Workplace Discrimination: A Big Sensitive Compliance Risk

Workplace Discrimination: A Big Sensitive Compliance Risk

13th January 2021

Employers and supervisors face potential liability for workplace discrimination claims in almost every stage of employment interaction. Discrimination is a significant area of legal exposure that every employer and supervisors should avoid as much as possible. It is unfair and illegal to practice discrimination when hiring, firing, promoting, disciplining, or providing privileges to your workers. For instance, it’ll be unfair to provide quality, CE accredited fabrications to your permanent employees and uncertified and unsafe equipment to your temporary staff. Government laws against discriminatory employment discourage employers from basing their employment decisions on anything other than the abilities and qualifications of an individual. They are also not to apply different standards to different individuals – nor apply the same standards differently.

The law protects workers and job candidates against discrimination based on age, disability, race, or gender. An individual should not be denied employment or promotion because they are young or old, suffers a mental or physical disability, is from a different race or religion, or is of a different gender. Everyone should be given similar chances provided they are qualified and have the relevant abilities and skills to get the job done.

How Do You Minimise Risk of Discriminatory Employment?

For you to minimise the risk of discrimination at your workplace, you should understand the legal basics and apply the following preventative measures during all your employment interactions.

  1. Create and Enforce Appropriate Policies

Your workplace should have policies in place that prohibit discrimination, retaliation, and harassment and the procedures employees can follow to report any alleged acts. You can distribute the policies to your workforce through handbooks, newsletters, or posters in various parts of the workplace.

  1. Provide Proper Training

Workers should attend non-discrimination training to learn about the different behaviours prohibited and the right channels to follow when reporting any discrimination cases. Supervisors and managers also need to be properly trained on how to exercise prompt and appropriate responses to questions and complaints regarding discrimination.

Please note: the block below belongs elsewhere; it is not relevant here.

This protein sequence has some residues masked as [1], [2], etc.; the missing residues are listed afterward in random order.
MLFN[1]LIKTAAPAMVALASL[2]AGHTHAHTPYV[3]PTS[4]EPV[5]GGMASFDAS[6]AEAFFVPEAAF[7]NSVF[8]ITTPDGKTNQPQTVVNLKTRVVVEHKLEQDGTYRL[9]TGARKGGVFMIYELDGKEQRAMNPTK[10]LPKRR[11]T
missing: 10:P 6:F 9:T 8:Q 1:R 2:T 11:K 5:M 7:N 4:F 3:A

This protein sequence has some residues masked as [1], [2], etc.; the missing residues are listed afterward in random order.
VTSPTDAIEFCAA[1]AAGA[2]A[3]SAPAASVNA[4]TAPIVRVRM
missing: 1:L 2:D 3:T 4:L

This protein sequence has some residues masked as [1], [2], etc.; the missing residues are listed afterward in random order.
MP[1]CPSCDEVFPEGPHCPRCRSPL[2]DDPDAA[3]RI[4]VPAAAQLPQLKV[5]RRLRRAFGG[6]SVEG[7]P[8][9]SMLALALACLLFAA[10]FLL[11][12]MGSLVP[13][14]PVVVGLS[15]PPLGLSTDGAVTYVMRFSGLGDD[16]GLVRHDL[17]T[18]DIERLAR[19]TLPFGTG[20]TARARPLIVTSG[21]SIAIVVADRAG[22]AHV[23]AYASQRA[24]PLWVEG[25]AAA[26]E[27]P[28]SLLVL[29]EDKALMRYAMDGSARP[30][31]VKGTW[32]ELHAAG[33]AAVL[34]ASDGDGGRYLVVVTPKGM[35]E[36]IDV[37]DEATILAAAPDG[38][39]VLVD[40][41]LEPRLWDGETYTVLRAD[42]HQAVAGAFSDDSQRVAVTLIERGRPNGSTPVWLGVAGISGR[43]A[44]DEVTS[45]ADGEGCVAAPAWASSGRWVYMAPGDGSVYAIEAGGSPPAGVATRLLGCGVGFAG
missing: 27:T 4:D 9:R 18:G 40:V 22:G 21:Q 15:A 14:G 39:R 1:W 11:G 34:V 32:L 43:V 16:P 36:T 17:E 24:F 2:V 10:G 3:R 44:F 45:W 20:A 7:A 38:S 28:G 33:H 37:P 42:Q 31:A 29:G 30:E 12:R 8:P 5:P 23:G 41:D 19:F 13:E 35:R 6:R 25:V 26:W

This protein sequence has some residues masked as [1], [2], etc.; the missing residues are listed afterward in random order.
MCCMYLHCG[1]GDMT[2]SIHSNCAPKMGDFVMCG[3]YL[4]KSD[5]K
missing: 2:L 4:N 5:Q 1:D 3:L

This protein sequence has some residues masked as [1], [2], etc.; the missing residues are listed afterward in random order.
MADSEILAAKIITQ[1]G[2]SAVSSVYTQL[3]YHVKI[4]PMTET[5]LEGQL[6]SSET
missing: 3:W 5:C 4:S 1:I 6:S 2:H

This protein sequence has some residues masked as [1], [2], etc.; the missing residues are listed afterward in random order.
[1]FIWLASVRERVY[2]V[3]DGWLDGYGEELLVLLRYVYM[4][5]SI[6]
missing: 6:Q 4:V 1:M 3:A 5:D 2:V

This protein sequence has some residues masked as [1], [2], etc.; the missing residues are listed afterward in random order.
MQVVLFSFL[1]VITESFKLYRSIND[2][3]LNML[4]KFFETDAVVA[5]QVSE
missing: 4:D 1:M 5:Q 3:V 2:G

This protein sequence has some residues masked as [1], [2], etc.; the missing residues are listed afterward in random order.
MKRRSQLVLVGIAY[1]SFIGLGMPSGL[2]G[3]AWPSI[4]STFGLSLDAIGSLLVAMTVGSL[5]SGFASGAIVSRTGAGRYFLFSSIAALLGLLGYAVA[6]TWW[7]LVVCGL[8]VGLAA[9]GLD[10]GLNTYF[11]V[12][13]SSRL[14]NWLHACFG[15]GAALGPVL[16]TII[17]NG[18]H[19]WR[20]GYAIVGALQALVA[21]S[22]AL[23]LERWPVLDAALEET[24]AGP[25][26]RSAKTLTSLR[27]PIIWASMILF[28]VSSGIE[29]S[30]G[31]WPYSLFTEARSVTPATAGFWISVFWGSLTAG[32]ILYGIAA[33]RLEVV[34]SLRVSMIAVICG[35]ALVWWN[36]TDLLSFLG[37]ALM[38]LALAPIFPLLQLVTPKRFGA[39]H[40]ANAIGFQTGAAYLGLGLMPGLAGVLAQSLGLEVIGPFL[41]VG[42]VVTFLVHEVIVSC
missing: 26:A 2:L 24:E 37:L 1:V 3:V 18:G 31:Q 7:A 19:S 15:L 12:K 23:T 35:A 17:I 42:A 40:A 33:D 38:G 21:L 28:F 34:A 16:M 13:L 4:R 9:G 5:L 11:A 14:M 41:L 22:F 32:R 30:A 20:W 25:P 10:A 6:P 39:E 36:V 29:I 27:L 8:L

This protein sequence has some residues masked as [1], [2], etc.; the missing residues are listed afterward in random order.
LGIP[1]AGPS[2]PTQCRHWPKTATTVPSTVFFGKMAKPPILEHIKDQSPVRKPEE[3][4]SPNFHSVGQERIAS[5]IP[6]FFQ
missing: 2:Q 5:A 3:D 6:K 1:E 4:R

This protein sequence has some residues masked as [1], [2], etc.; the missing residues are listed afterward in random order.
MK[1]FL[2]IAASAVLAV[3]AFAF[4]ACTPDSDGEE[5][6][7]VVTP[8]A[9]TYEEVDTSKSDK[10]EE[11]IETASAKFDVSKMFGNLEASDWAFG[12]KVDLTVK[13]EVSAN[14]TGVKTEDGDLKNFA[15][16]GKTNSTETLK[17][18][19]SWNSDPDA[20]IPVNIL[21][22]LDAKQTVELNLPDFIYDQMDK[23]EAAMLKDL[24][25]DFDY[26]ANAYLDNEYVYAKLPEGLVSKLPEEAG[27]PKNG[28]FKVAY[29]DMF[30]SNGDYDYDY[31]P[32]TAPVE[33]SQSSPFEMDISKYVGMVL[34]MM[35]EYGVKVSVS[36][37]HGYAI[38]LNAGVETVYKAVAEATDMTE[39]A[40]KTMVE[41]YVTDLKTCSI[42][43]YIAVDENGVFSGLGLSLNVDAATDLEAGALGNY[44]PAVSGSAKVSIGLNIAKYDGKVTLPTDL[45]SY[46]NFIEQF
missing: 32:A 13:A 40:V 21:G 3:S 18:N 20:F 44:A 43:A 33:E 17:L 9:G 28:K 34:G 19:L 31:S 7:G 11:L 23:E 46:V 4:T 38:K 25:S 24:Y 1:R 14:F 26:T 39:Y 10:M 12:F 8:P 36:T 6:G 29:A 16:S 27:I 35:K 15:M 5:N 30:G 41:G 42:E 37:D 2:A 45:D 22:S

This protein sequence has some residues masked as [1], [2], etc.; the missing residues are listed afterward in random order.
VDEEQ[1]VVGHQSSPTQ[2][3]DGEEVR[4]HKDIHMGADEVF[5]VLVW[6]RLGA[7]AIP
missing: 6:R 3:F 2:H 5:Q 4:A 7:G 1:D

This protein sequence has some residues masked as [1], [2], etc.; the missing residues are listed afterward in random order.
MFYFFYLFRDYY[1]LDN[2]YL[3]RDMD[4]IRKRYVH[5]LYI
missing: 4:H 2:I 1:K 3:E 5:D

1. Provide Relevant Accommodations as Needed

You may have workers with disabilities or of a particular religion in your workplace who are entitled to reasonable accommodation. When they face you with an accommodation request, you should be willing to engage in the interactive process to reach a mutual solution.

  1. Post Required Notices On-Site

You should exercise compliance with notice posting requirements when informing your workers about their rights.

  1. Create an Internal Complaint Mechanism

Do you have a platform where workers can raise their concerns internally and allow you to address them before escalating to an outside body? Ensure you have an active program to address different discrimination issues affecting your workforce internally before they escalate.

  1. Respond to the Complaints Promptly

A prompt and appropriate response to internal complaints is vital to a successful defense. You should interview both the complaining and the accused workers once a complaint has been brought forward. Ensure to document every element of the interview and your findings. These will be incorporated into a detailed investigation report, ultimately.

  1. Promote and Document Compliance

Promoting compliance assures your workforce that you care about them and their well-being. You’ll need to retain all prevention efforts such as training, acknowledgements, and policies. Make sure to also keep copies of worker complaints, respective responses, and investigation files for future reference.